World's Largest Horned Dinosaur Found

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Nov. 28, 2007 -- Canadian paleontologists have unearthed the world's largest known horned dinosaur with the discovery of an early relative of Triceratops that measured around 30 feet in length, or the size of an enormous SUV.

The previous record-holder was Pentaceratops sternbergi, which hailed from what is now New Mexico.

The new dinosaur, Eotriceratops ("early Triceratops") xerinsularis, is the earliest known confirmed relative of the rhino-like Triceratops, which was slightly smaller in size, with the largest specimens measuring just over 29 feet in length.

"The skull of Eotriceratops alone was as big as a car," said David Eberth, who co-authored a paper on the find in a recent Canadian Journal of Earth Sciences.

Eberth, a senior scientist at Alberta's Royal Tyrrell Museum, collaborated with other Royal Tyrrell scientists and researchers from the Canadian Museum of Nature to unearth the horned beast, which lived 68 million years ago.

With much heaving and hauling, they excavated its bones at Horseshoe Canyon Formation in Dry Island Buffalo Jump Provincial Park in central Alberta.

Eberth told Discovery News that another paleontologist had spotted the skeleton in 1910, but he decided not to dig it up.

"At the site the skeleton looked like road kill," Eberth said. "Really, it looked like it had been run over by a Cretaceous Hummer."

After extensive analysis and bone assembly, the Canadian team now knows what the new dino looked like when it was alive.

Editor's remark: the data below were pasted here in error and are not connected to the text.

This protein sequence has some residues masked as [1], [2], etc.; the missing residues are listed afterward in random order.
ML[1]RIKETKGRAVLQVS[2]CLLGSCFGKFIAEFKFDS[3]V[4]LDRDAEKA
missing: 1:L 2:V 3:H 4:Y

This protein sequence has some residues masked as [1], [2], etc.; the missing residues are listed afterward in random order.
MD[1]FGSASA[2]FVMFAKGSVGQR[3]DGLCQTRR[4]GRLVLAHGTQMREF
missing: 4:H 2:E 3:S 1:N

Like Triceratops, it possessed two orbital bone horns that jutted out above its eyes. Each would have been 5 feet long. A smaller, pyramid-shaped, horn stuck out from its nose.

The beast also had what Eberth described as "a standard issue Triceratops frill" at the back of its head. The Triceratops frill, however, had little toothy spikes that poked out on top. These spikes were "more flattened and spindle-like" in Eotriceratops.

The new dino preceded its more famous relative by a million years. Until its discovery, not much was known about dinosaurs from Alberta and North America 69 to 67 million years ago, so it fills an important gap. Just a few million years later, all dinosaurs went extinct.

Before the find, scientists theorized that dinosaurs gradually became bigger over time. Now that theory is under question, since size changes -- probably induced by environmental and climactic conditions -- didn't always follow distinct patterns.

Eric Lund, a University of Utah paleontologist, thinks the new dino is "really cool."

Lund told Discovery News, "If this specimen is truly an early relative of Triceratops, it gives us insight into how this group of animals evolved over time."

He agreed that it "fills an information gap" between early and late chasmosaurines, an animal group that included both long and short frilled species. Members of this group typically were plant eaters that probably used their frills for mating and territorial displays.

Eotriceratops xerinsularis is now on display for human onlookers in the Royal Tyrrell Museum's new gallery, "Ceratopsians: the Horned Herbivores."



EDIT: Forgot link, http://dsc.discovery.com/news/2007/11/28/triceratops-dinosaur.html